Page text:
Platform-first Operating Model
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Practice Director Ronak Doshi will speak at Blockchain Summit India (BSI) 2019 held on Februrary 22-23 in Delhi, India. Ronak will be joined by other industry experts on a key panel where they will discuss the evolution of blockchain and FinTech for a digital cashless India.
India is passing through a wave of cashless and e-money formation. Innovation in this area by Indian FinTech startups, banks, and governments is at an all time high. The esteemed panel will discuss the formation of cashless India and what to expect in the next three years. They will specifically highlight a focus on what role cryptocurrencies and blockchain technology will play in this formation.
Blockchain Summit India 2019 is the first edition in a series of Vision Blockchain 2030 events. Then Indian Government, various ministries, the country’s premium academic institutes, and the country’s most influential people are participating to support the initiative. Learn more about Blockchain Summit India.
February 22-23, 2019
IIML NOIDA Campus
Ronak Doshi, Practice Director, Everest Group
Since the early part of this decade, when technology-backed disruptions started knocking on businesses’ doors, FinTech – or financial technology – transformation has been one of biggest opportunities for BFSI companies. But while they’ve consistently accelerated their transformation journeys, BFSI firms and the FinTech providers themselves have been impeded by multiple complex challenges. These include stringent regulatory requirements, exposure to cyberattacks, lack of customer trust, limited government support, and, most importantly, limited opportunities to refine and train their analytics engines in real environment.
The good news, however, is that now, even government bodies are starting to take up agendas to facilitate and foster FinTech innovation. Over the past two years, multiple countries, including Denmark and the Netherlands, have come up with their own versions of regulatory sandboxes to promote activity in the FinTech space. In addition to attracting a multitude of players looking to innovate and deliver FinTech services, these sandboxes have also contributed significantly to the overall business growth in the countries in which they’re located.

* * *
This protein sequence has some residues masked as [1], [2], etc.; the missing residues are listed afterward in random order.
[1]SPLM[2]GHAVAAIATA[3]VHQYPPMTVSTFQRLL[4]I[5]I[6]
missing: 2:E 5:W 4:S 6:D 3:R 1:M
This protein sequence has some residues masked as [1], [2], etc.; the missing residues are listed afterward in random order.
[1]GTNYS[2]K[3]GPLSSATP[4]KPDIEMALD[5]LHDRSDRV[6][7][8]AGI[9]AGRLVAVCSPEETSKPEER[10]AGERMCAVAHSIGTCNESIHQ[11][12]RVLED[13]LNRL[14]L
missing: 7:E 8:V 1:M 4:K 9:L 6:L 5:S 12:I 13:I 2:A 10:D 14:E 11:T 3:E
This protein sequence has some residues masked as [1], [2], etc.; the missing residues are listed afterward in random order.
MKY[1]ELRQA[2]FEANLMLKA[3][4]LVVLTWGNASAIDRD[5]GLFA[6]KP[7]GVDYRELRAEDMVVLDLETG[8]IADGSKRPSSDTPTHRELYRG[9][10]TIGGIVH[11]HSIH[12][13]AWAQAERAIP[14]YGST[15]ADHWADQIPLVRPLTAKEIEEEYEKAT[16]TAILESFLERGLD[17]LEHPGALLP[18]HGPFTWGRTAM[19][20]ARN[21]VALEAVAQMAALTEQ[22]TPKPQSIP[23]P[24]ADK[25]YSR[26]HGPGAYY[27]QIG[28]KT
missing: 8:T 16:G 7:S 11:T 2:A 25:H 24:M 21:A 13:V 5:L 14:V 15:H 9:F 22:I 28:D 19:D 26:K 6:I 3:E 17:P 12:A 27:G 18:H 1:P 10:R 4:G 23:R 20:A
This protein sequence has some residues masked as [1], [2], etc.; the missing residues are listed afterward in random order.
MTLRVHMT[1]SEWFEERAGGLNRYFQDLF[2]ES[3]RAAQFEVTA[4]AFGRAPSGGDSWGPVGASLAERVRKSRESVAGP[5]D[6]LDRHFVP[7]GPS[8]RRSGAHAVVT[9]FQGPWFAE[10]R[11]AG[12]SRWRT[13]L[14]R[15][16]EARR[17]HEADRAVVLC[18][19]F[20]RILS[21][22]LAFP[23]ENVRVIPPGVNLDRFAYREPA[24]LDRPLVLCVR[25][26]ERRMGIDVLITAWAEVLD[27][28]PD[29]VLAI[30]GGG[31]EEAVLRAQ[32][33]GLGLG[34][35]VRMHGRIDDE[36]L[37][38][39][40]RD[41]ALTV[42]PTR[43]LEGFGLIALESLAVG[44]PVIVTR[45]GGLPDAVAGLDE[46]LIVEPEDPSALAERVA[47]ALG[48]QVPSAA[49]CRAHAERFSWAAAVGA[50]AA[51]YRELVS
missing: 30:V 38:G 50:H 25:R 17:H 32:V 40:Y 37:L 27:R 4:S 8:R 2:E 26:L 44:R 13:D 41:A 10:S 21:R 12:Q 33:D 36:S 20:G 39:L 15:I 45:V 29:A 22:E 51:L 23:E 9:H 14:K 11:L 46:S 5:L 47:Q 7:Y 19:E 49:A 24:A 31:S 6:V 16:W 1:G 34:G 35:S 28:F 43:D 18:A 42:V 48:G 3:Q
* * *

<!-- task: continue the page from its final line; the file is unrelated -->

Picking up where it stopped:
Against this backdrop, let’s take a look at Lithuania’s newly-established FinTech sandbox through multiple lenses: what it means for the participants, how it will impact the country’s global services industry, and factors that BFSI and FinTech firms need to focus on to leverage innovation opportunities from these types of initiatives.
On October 15, 2018, Bank of Lithuania kickstarted a regulatory sandbox for FinTech start-ups and BFSI firms. The goal is to enable the companies to test their new products/solutions in a live environment with real customers, while Bank of Lithuania provides consultations, simplified regulations, and relaxations on supervisory requirements. After successfully testing their new products, the companies can implement them in a standard operating environment.
While the Lithuanian FinTech market experienced 35 percent CAGR growth between 2015 and 2017, we expect it to grow by an additional 35-45 percent in 2019-2020. The FinTech sandbox will contribute significantly to this growth. Other drivers will include:
Here are several aspects of Lithuania’s service delivery growth story that we expect to see in the next couple of years.
As BFSI and FinTech continue to walk the transformation tightrope in the everchanging regulatory space (e.g., PSD2 and GDPR), they need to focus on the following factors to successfully grow:
The good news is that the push (or pull) towards FinTech transformation is in same direction for all leading stakeholder groups – service providers, buyers, collaborators, customers, and government bodies. But, because the least informed is often the most vulnerable, BFSI, FinTech firms, and companies seeking their services must stay informed and keep looking for opportunities and solutions.
To learn more about other key emerging trends in the FinTech space, please read our recently released report, FinTech Service Delivery: Traditional Locations Strategies Are Not Fit For Purpose.
Long gone are the days when consumers were welcomed with toasters when they opened a checking or savings accounts at their local bank. Today’s consumers don’t want toast-making capabilities from their financial institution: they want cheaper, easy-to-use Internet- or smartphone-based financial products and services, including payment applications, lending platforms, financial management tools, and digital currencies, all with hyper-personalization. Most customers are quick to make a move if their current financial institution doesn’t deliver.